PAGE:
Welcome to Shocott Spring
Shocott Spring is 52 hectares of new community woodland, planted between 2005 and 2011 on former arable farmland between Shortstown and Cotton End (hence Shocott!). The site lies within a flat and open landscape, affording great views across the Marston Vale to the Greensand Ridge, and has the imposing Cardington airship sheds as its backdrop.
Over 90,000 trees and shrubs have been planted, many of these by local people. Main species include Oak, Ash, Birch and Hazel. Some areas also have Pine and Larch and are being managed to provide some timber in the future. The site was also sown with a native grass and wildflower mix, with Birds-foot trefoil, Oxeye daisy and Greater knapweed producing a show of colour through the summer, and a rich source of pollen and nectar for insects such as Marbled White and Skipper butterflies.
The site is accessible to pedestrians, cyclists and mobility vehicle users at all times, with over 3km of surfaced routes, and a network of mown grass trails and recreation areas. There is also a ‘distance trail’, installed to encourage exercise of all kinds, which has carved posts inspired by the artwork of local school children every 100m. Access from both villages is along the pavement beside the A600, and via a public footpath from the centre of Cotton End. Roadside parking is possible in both villages. Information boards, picnic tables, benches and other features are also available to help visitors make the most of their visit.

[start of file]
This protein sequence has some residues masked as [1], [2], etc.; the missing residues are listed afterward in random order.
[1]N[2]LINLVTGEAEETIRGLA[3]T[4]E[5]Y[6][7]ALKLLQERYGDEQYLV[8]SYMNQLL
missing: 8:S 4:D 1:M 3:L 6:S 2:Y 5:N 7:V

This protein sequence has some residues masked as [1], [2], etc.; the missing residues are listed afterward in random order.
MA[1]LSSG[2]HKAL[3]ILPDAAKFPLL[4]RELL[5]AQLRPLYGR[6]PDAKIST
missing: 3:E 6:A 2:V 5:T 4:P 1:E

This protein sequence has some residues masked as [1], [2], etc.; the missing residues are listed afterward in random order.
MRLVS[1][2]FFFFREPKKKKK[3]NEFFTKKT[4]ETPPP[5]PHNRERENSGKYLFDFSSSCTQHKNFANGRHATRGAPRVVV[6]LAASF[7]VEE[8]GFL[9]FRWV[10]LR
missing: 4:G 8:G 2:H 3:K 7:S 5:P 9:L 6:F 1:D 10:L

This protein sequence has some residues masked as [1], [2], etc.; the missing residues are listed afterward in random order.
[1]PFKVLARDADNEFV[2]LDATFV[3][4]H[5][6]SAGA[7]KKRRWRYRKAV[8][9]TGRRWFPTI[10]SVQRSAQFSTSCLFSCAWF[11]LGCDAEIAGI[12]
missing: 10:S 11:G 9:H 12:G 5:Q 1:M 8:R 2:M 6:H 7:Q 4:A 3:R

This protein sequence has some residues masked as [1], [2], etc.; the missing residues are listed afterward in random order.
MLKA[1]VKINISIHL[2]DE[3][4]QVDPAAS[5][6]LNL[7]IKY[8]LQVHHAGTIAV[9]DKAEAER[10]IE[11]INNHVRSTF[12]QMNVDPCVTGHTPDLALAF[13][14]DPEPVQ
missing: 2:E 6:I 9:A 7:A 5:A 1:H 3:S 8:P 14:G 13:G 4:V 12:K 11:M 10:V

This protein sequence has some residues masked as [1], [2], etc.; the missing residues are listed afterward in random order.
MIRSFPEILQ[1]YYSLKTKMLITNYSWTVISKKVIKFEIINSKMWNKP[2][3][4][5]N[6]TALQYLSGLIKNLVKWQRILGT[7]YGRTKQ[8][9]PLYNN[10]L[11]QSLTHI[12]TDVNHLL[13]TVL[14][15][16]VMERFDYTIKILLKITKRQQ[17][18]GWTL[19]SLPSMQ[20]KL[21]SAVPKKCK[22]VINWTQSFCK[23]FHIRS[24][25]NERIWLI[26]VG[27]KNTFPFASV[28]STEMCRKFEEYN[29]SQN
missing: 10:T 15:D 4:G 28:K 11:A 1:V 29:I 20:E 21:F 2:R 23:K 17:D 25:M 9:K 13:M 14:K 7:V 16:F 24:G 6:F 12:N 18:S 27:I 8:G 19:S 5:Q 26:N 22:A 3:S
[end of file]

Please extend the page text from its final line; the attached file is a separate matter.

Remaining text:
Shocott Spring’s new habitats provide a diverse environment in which wildlife is already thriving. Resident Skylark, Great Tit, Goldfinch and other smaller birds take advantage of the abundance of insects and fruits; whilst Kestrel and Barn Owls can often be seen hunting for small mammals such as Field Voles, which live in abundance within the rough grassland, which they share with Brown hare, and the occasional foraging Badger.